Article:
Disputed Contours of Muslim Warfare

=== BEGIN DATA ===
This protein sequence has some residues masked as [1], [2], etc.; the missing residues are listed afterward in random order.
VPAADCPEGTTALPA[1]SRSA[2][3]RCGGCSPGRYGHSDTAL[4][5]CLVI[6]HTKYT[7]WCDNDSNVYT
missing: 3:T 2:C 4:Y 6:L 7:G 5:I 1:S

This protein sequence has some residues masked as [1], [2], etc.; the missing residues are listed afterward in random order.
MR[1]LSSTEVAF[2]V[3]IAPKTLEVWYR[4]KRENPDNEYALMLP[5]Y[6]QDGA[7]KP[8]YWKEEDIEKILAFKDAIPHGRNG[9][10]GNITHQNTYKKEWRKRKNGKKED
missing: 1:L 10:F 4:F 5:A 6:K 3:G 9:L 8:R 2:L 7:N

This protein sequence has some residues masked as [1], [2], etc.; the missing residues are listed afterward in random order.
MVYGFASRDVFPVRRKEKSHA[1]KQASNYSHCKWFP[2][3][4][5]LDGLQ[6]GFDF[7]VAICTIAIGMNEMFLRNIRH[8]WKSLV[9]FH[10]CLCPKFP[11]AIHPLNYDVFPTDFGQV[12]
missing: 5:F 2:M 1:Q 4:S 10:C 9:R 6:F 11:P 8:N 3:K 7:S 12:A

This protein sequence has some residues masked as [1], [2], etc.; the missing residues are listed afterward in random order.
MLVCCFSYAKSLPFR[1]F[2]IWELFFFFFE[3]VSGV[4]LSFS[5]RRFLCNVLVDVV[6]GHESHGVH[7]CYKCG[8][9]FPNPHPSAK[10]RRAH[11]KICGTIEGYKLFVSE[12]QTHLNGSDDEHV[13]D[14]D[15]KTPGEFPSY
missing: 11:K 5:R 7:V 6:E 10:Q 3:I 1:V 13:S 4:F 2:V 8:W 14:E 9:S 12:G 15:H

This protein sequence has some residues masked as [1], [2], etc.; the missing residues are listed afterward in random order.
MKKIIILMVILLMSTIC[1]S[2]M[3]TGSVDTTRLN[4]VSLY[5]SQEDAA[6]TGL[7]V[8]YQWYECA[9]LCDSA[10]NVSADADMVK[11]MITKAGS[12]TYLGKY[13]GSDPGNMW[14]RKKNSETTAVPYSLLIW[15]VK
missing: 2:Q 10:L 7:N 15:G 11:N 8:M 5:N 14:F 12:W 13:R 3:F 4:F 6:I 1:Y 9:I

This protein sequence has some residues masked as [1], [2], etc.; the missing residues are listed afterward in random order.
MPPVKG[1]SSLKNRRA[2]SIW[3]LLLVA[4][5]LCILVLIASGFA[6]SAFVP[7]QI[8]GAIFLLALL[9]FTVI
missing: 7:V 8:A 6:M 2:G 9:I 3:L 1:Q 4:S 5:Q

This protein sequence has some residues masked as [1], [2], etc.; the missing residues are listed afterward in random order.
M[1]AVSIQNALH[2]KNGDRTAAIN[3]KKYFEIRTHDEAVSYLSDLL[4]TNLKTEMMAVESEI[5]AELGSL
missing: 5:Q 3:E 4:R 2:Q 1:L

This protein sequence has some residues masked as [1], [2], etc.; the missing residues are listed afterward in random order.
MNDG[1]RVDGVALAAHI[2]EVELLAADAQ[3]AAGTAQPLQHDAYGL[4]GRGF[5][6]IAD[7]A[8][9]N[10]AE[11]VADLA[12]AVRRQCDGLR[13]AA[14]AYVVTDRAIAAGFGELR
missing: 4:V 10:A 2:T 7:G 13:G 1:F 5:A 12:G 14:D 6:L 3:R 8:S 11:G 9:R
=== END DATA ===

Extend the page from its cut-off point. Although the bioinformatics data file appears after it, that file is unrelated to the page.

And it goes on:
The justificatory bases of Muslim warfare (jihad)have long been subject to various interpretive analyses which have taken customary, literalist, revivalist or reformist modalities of interpretations. None the less, it is possible to identify two major streams, namely the ‘moderate’ and ‘radical’ schools of thought. Though these schools do not have a unified or homogenous voice, one may readily discern some central themes that they commonly address. The principal bone of contention between the moderate and radical schools appertains to the question whether a legitimate Muslim war fare is confined self-defence alone, or whether it may well go beyond defensive wars and be fought in furtherance of such political ambitions as expanding Muslim sphere of influence, and/or taking punitive measures against idolatry, immorality or apostasy. Moderate scholars, in brief, envision that militant jihad is merely an instrument of self-defence to be invoked when all feasible efforts to peacefully resolve a conflict have come to naught. Radicals, on the other side, generally view jihad both as an instrument of self-defence and of effectuating socio-political change. Over the past decades, the latter view has gained notable traction, which is evinced by the growing scale of politico-religiously motivated violence. In their quests to thwart all Western influence in the Muslim world, and to replace ‘un-Islamic’ regimes with theocracies with a view to eradicating immoral or sinful practices, fundamentalists lay heavy stress on warlike jihad. The aim of this paper is to subject these main intellectual stands on Islamic jus ad bellum to critical scrutiny. It will in essence expose that the mainstream depiction of the doctrine of jihad is generally mono-dimensional, which highlights either peaceful or warlike aspects thereof, thus failing to capture the overall Islamic just war tradition within its relativistic and historically contingent framework. The paper will further unravel that contemporary discourse on jihad, in principle, concentrates only on selective portions of Muslim sources and patchy manifestations of Muslim State practice—a method which generates mutually incompatible verdicts as to whether jihad comprehends offensive wars. It will, in this vein, be elucidated that partisan references to Muslim sources has contributed little to the emergence of a convincing meta narrative on the defining features of jihad. The paper will first subject the central ideas advanced by these two schools to critical scrutiny, and it will then proceed with the presentation of a more nuanced depiction of warlike jihad.